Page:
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Posted on April 17, 2019 (5779) By Rabbi Yaakov Bernstein | Series: | Level:

The Talmud Yerushalmi (Chala, 1:1) says that Hillel would eat the Pesach, Matzah and Moror bound up together. Today, we can’t begin our meal this way, because, without the Pesach offering, Moror is not obligitory due to Torah Law; rather it is required by the Rabbis. The Mitzvah d’rabbonon of Moror should not be combined with the Matzah — which is of Torah status. (Talmud Bavli, Pesachim 115a)

Instead, we begin with Matzah alone (with its brochos), the Moror alone (with its brocha), followed by the korech combination — without any brochos — as a remembrance of the mikdash according to Hillel. (Ibid.)

The Order of the Mitzvos in Ancient Times

According to the Rambam, in the days of the Beis Hamikdash, one would begin the meal by saying 1. Hamotzi, 2. a special brocha for the matzah and moror together (‘al achilas matzos umororim’), and then eat the korech (the combination of matzah and moror). If, however, he ate the matzah first, he would say a brocha for the eating of matzah alone (‘al achilas matza’) , then a brocha for the eating of moror alone (‘al achilas moror’).

This would be followed by the eating of the Chagiga offering, then the Pesach offering. Following the meal, he would eat one last k’zayis of the Pesach. (Mishnah Torah, Hilchos Chametz Umatzah, 8:6-7, 9.)

Today, however, since we don’t have the sacrifices, he begins with matzah alone, followed by moror alone, each with their respective brochos. Then he binds together the matzah and moror and eats the combination, without a brocha, as a remembrance of the mikdash. (Ibid., 8:8.)

The Rambam didn’t mention Hillel at all. Today, (he wrote) we have a “remembrance of the mikdash”, but not a “remembrance of the mikdash according to Hillel”!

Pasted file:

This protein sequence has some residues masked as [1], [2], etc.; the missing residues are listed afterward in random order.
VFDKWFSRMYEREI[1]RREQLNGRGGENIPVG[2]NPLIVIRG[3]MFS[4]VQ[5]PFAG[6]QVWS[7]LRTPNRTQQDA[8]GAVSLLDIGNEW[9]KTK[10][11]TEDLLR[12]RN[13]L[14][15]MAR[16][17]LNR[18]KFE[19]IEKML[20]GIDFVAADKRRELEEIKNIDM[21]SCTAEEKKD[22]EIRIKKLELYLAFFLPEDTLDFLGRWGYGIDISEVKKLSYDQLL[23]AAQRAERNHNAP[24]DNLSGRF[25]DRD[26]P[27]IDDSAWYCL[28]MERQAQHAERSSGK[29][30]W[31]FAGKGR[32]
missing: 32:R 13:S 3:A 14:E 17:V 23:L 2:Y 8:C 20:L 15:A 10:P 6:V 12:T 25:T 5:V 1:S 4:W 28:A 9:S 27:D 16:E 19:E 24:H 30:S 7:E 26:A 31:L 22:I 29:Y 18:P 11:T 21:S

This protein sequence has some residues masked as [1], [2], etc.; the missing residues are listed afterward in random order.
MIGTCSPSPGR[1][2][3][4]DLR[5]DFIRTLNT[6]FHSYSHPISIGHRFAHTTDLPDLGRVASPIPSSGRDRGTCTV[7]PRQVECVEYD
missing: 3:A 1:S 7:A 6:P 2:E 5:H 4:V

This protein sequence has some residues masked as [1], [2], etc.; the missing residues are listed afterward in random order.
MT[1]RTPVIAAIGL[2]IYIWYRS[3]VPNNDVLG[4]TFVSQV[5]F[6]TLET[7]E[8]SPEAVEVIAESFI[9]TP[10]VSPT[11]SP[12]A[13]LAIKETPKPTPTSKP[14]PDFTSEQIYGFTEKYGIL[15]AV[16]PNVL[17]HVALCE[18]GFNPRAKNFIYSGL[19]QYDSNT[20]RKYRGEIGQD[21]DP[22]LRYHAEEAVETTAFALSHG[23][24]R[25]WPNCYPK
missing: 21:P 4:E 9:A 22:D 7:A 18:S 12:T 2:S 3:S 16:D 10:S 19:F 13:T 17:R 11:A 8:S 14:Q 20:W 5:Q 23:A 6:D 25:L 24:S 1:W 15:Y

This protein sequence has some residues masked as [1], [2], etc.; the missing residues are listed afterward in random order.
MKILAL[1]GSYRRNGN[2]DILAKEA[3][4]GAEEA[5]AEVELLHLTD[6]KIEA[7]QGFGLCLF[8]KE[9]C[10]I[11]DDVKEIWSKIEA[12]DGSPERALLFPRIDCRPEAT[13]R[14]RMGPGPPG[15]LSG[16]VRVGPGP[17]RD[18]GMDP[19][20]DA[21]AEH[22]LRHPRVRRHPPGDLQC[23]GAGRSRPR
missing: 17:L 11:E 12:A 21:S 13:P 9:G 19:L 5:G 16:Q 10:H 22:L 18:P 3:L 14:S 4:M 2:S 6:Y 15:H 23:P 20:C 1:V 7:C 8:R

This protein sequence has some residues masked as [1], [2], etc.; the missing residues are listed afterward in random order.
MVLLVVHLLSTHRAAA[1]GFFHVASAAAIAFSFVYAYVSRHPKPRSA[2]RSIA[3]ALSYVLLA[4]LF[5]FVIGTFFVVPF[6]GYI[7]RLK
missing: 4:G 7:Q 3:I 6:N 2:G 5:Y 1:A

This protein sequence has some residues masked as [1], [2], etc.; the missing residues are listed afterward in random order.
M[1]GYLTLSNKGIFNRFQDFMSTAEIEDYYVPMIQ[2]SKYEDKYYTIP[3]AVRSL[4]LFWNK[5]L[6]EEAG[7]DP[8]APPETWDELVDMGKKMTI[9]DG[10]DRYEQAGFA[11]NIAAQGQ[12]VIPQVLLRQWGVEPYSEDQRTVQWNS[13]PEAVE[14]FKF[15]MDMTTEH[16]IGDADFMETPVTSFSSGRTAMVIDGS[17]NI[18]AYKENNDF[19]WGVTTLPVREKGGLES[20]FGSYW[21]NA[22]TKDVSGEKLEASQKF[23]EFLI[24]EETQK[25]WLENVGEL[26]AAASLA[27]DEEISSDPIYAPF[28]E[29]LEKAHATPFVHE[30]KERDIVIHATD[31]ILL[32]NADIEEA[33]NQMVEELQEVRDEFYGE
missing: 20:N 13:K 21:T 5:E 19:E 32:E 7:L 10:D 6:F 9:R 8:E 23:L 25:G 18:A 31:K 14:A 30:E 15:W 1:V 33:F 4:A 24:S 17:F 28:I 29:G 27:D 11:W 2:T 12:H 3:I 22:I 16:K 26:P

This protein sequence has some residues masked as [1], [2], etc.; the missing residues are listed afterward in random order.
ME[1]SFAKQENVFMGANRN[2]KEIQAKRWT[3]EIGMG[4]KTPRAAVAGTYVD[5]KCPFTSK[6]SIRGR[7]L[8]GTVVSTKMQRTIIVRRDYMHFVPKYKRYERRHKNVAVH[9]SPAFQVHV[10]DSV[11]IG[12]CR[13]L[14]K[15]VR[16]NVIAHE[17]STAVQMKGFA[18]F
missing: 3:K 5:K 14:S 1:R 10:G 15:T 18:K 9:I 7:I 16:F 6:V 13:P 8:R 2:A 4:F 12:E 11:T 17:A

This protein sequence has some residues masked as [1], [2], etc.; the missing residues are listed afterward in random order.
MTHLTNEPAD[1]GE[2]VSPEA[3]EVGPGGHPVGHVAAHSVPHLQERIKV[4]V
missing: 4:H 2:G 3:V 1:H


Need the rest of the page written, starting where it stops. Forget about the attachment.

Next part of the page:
Rav Yisrael Meir Zaks answered that, since the actual practice was according to Hillel’s view, it is no longer necessary to mention “according to Hillel”, rather, “a remembrance of the mikdash”.

Is the Halacha According to Hillel?

The Vilna Gaon proved that the main halacha is not according to Hillel. There is a dispute as to which kind of t’fillin we are obligated to wear, ‘Rashi t’fillin’ or ‘Rebbenu Tom t’fillin’. For those pious individuals who chose to wear both, the brocha is said on ‘Rashi t’fillin’ — and the halacha requirement is ‘Rashi t’fillin’. (Teshuva Ashkenazis, quoted in Beis Yoseif, Orech Chaim 34.) Here, too, since the brochos are said on matzah and moror separately — but no brocha is said on the combination — it appears that the main halacha is not in accordance with Hillel. (Biur to Orech Chaim, 34:7)

The Talmud Yerushalmi (Chala, 1:1) shows that Rebbe Yochanon disagreed with Hillel. At the same time, it is known that Rebbe Yochanon began his meal with the Korech combination! This is a contradiction! (Ibid.)

One of the answers given is that Hillel ate all three combined, but Rebbe Yochanon ate only the matzah and moror combined.

Since the Rambam only mentions — even in ancient times — combining matzah and moror, but not the Pesach with it, his words are not only in accordance with Hillel. There are those who rejected Hillel’s approach, but still ate the combination of matzah and moror.

Mitzvos Versus Prohibitions

The Chasom Sofer explains how mitzvos, according to Hillel, coalesce (e.g., the matzah, moror and pesach are eaten together, and do not take away from each other). Transgressions, though, nullify each other (this refers to specific ratios of permissible and forbidden substances mixed together): Similar entities work together and do not nullify one another. Dissimilar entities, however, fight to destroy each other. The mitzvos are similar in that their purpose is to carry out the will of Hashem. Each transgression, however, stands apart, on its own, for itself. In regard to mitzvos, they can each support one another for the same, ultimate goal. The transgressions, though, standing for themselves, seek to overpower and destroy one another. (See Teshuvos Chasom Sofer, Yoreh Deya, 96 d.h. v’zeh at length.)